Defining and comparing measures of sustainability between farming system types.
Hulting, Andrew*,1, Mortensen, David1, 1 The Pennsylvania State University, University Park, PA
ABSTRACT- Farming systems that fall under the umbrella of alternative agricultural practices are the fastest growing sector of agriculture in the U.S. and include organic, pesticide free, low-external-input, natural, holistic, and biodynamic cropping practices among others. These systems of farming are often purported to be more sustainable than conventional agricultural systems that rely heavily on synthetic off-farm inputs to manage pests, for example, or supply fertility for crop growth. Definitions of the term sustainability abound, but when applied to agricultural systems the concept generally implies practices that satisfy food and fiber production needs, maintain or enhance environmental quality, provide adequate and equitable economic returns and enhance the quality of life of farmers and for society as whole over the long term. However, this definition is often too general and is therefore difficult to apply to the diversity of farming practices currently being practiced. One of our roles as applied scientists is to continue to define and develop metrics that can be broadly used to test hypotheses related to the sustainability of all farming systems across a wide array of agroecosystems. With this role in mind, we examine available information over a range of disciplines including agronomy, plant ecology, entomology and biochemistry that identify and compare specific measures of sustainability, such as biodiversity and the signatures of the population dynamics of pest and beneficial organisms, between farming systems and prioritize fruitful areas of research that warrant further attention.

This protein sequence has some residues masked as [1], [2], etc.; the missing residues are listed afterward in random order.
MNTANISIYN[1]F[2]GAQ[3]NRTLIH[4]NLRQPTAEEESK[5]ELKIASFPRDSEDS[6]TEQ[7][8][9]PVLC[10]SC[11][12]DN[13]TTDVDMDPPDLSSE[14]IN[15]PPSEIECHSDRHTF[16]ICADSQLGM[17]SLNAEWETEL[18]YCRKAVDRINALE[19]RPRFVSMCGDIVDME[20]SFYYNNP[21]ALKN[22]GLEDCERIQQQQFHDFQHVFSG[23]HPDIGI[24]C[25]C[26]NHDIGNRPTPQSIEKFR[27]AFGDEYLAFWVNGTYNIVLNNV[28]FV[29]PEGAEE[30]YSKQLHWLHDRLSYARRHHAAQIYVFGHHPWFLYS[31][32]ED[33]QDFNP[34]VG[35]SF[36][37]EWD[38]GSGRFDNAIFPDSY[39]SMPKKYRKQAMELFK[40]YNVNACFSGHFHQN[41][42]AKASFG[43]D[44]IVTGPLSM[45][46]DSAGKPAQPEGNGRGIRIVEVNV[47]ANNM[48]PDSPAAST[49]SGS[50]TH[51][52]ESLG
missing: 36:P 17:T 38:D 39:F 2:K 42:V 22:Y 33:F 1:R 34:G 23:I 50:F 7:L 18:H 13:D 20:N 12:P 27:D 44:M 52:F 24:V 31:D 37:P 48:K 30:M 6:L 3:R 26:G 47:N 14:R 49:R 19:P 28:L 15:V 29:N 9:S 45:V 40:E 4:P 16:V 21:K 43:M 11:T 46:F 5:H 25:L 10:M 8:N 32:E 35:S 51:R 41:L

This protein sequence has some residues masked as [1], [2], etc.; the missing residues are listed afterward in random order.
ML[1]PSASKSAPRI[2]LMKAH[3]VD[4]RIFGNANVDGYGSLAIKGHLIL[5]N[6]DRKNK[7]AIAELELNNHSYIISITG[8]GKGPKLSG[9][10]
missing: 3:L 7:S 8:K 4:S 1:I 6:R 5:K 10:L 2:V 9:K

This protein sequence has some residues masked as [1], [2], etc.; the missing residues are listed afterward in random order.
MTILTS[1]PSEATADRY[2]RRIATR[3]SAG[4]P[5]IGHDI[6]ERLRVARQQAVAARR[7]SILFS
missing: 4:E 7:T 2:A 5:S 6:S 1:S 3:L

Key words: agroecosystems, sustainability, alternative farming systems
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